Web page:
Halt Crackdown on Perceived Political Opponents
(Kinshasa, February 23, 2016) – Democratic Republic of Congo authorities have arbitrarily arrested eight youth activists, Human Rights Watch said today. The youth activists and at least 30 political opposition supporters were detained on or around February 16, 2016, in connection with a national strike, or “ville morte” (dead city), to protest delays in organizing presidential elections. Other activists who supported the _ville morte _have received text message threats from unknown phone numbers.
“Peaceful protest is not a crime, and the Congolese authorities should immediately release all those wrongfully arrested or detained on trumped up charges,” said Ida Sawyer, senior Africa researcher at Human Rights Watch. “These latest arrests are part of a growing crackdown on opponents of the government’s attempts to delay elections and extend the president’s term in office.”
At about 4:30 a.m. on February 16, in the eastern city of Goma, police entered the office of an organization where youth activists had been working through the night preparing banners for the national strike. One of the banners read, “In 2016, we won the [African Nations (football) Championship’s] Cup; we can also win democracy.”
The police arrested Rebecca Kavugho, Serge Sivya, Justin Kambale, John Anipenda, Ghislain Muhiwa, and Melka Kamundu, all members of the Struggle for Change (La Lutte pour le Changement, LUCHA) citizens’ movement.
The six were taken to the P2 police station in Goma, where they were questioned without a lawyer present. The police also confiscated two laptops, six cell phones, and the banners. When Human Rights Watch visited the activists that evening in detention, one of them had a deep cut on his upper left arm incurred during the arrest.
About midday on February 17, two-dozen university students in Goma gathered in front of the P2 police station, peacefully protesting the arrests. They held signs that read: “We demand the release of our colleagues arrested yesterday and detained here.” About 20 police officers quickly dispersed the protesters, arresting and beating several of them. While most were released within a few hours, one student was held overnight. He later told Human Rights Watch that a police officer at P2 beat him with the barrel of his gun, injuring his right ear. The police then transferred him to a jail at the mayor’s office. He was released the next day, without charge, after his family paid US$30.
Shortly after the police station demonstration, the police transferred the six LUCHA activists to the prosecutor’s office. There they were charged with associating with criminals and attempting to incite revolt – charges that appear to be politically motivated, Human Rights Watch said.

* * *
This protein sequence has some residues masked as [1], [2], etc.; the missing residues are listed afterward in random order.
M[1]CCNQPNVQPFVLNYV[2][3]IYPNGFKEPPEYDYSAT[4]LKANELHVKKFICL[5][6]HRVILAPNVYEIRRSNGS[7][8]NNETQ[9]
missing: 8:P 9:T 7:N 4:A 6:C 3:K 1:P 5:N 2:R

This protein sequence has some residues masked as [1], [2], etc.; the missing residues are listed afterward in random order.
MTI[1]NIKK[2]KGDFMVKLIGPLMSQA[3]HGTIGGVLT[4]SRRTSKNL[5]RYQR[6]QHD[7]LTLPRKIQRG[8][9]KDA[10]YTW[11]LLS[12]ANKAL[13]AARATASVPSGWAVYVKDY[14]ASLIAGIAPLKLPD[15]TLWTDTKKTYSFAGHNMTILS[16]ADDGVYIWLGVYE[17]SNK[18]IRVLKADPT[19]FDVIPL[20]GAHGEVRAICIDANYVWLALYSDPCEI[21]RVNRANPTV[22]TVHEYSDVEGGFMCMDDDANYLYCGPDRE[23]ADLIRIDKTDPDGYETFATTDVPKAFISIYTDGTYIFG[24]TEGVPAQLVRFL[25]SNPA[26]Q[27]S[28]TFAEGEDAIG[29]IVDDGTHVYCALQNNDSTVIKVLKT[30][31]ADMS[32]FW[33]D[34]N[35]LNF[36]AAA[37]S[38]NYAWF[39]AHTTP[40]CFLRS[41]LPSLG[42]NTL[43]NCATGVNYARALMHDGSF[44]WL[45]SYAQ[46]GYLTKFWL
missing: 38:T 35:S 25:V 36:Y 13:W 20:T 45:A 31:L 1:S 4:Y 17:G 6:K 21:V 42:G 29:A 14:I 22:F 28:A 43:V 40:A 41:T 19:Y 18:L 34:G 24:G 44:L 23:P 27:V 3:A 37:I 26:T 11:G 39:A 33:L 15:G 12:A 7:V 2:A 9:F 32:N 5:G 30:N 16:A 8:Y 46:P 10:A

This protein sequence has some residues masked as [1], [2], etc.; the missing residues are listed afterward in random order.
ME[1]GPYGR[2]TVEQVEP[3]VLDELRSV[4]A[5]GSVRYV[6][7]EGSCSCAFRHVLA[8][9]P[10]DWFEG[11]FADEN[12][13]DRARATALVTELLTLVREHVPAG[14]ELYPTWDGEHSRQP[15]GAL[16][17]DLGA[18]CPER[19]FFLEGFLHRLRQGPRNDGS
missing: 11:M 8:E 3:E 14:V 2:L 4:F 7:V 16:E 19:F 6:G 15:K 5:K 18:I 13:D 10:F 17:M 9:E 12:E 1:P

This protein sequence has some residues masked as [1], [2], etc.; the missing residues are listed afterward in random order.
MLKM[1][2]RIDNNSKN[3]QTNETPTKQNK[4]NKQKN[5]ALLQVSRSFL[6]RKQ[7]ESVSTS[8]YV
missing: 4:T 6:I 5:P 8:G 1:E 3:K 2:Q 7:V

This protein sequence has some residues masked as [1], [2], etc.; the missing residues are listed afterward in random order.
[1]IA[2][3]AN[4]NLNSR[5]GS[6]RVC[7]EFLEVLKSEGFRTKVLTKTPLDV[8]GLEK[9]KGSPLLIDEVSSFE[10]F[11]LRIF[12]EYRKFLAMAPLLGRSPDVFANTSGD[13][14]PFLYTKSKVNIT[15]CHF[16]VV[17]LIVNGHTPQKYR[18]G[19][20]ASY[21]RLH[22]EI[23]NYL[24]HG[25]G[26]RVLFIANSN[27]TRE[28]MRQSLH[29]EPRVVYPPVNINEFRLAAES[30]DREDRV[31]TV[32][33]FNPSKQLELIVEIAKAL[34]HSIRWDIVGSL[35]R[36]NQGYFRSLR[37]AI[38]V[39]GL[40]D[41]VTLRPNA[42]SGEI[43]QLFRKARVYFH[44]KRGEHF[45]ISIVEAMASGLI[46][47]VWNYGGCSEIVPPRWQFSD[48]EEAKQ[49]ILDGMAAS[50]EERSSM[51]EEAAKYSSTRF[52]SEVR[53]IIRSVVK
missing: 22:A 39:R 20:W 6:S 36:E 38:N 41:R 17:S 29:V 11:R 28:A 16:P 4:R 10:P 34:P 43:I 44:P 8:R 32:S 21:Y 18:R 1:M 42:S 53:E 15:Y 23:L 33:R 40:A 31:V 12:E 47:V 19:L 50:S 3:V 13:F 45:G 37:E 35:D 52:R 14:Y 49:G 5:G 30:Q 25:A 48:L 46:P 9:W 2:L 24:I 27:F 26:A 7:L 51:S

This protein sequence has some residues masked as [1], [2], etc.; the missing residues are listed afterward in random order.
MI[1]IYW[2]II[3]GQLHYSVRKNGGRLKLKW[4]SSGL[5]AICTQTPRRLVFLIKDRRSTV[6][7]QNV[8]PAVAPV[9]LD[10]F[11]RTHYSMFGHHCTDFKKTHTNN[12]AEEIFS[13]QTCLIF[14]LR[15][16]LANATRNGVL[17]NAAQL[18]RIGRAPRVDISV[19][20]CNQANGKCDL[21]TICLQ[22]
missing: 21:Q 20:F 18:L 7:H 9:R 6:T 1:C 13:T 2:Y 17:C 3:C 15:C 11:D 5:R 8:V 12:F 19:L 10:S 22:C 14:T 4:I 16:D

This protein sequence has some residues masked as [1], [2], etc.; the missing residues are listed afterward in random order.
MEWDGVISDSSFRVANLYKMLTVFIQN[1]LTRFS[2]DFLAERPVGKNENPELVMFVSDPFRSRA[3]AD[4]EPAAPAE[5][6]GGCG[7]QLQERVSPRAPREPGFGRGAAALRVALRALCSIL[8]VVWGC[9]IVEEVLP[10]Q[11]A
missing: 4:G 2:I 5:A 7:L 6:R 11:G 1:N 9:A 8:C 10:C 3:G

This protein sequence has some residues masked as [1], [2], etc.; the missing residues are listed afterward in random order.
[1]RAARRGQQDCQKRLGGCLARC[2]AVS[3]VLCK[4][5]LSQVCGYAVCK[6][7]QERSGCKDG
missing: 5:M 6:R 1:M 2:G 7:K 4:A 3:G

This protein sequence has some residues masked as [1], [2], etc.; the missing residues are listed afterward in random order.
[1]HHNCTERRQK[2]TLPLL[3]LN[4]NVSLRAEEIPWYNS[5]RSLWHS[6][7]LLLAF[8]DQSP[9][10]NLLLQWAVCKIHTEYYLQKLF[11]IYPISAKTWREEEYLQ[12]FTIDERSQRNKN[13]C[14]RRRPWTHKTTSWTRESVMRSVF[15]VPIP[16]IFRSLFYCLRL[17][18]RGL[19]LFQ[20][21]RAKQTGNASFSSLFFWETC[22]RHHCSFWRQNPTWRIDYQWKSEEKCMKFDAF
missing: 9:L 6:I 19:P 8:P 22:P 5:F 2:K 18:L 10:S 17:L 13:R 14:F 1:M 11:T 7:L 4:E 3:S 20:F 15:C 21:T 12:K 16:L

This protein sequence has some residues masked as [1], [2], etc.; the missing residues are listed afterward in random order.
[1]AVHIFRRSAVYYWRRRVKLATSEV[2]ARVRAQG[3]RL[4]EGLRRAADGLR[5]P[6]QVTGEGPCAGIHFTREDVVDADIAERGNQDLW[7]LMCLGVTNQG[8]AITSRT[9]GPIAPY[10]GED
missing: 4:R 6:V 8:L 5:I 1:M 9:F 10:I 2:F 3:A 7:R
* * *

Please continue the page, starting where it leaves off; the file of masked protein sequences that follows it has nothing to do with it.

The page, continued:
Their trial began on February 18, at Goma’s High Court (Tribunal de Grande Instance) for charges flagrante delicto – for allegedly being “caught in the act.” The activists’ lawyers contended that the chamber had lost its jurisdiction because it can only hear cases within 48 hours of the alleged act. At a hearing the next day, all the police officers except one who had been called in to testify about the arrests failed to appear in court. The judges then decided to hear the case during regular proceedings, instead of for charges flagrante delicto, where a verdict would have been required immediately.
In the capital, Kinshasa, two other LUCHA activists, Bienvenu Matumo and Marc Héritier Kapitene, were reported missing from a hotel in Bandal commune early in the morning on February 16. At about 5:40 a.m. one of the activists sent a text message to a friend saying “arrested.” The previous evening, they had attended a meeting with other LUCHA activists to prepare for the strike. Just after the meeting, Victor Tesongo, a member of an opposition political party who had met with the LUCHA activists at the end of their meeting, was arrested on his way home.
The three remained missing until February 19, when they were transferred from a national intelligence agency (Agence Nationale de Renseignements, ANR) detention center to the prosecutor’s office. Until then, they were unreachable by phone, and their families and colleagues were not able to find them. They were first held at the provincial police commissioner’s prison, then transferred to the ANR on February 18. Human Rights Watch had contacted security officials to ask about the missing activists, but the officials did not confirm the arrests or provide information on the activists’ whereabouts, raising concerns of forced disappearances.
During a hearing at the prosecutor’s office in Kinshasa’s Gombe commune on February 20, Matumo, Kapitene, and Tesongo were put under a provisional arrest warrant on charges of incitement to civil disobedience, spreading false information, and attacking state security.
LUCHA activists told Human Rights Watch they believe the police have been closely monitoring their activities since at least November 2015, when security officials brutally repressed a peaceful demonstration the movement organized in Goma. During that demonstration, two LUCHA activists and seven other people were arrested. They remain in detention and are on trial on trumped-up charges.
“Congolese authorities seem determined to repress free speech and peaceful protest in Congo,” Sawyer said. “Concerned governments should press Congo to immediately free the peaceful protesters it’s holding and end its political repression.”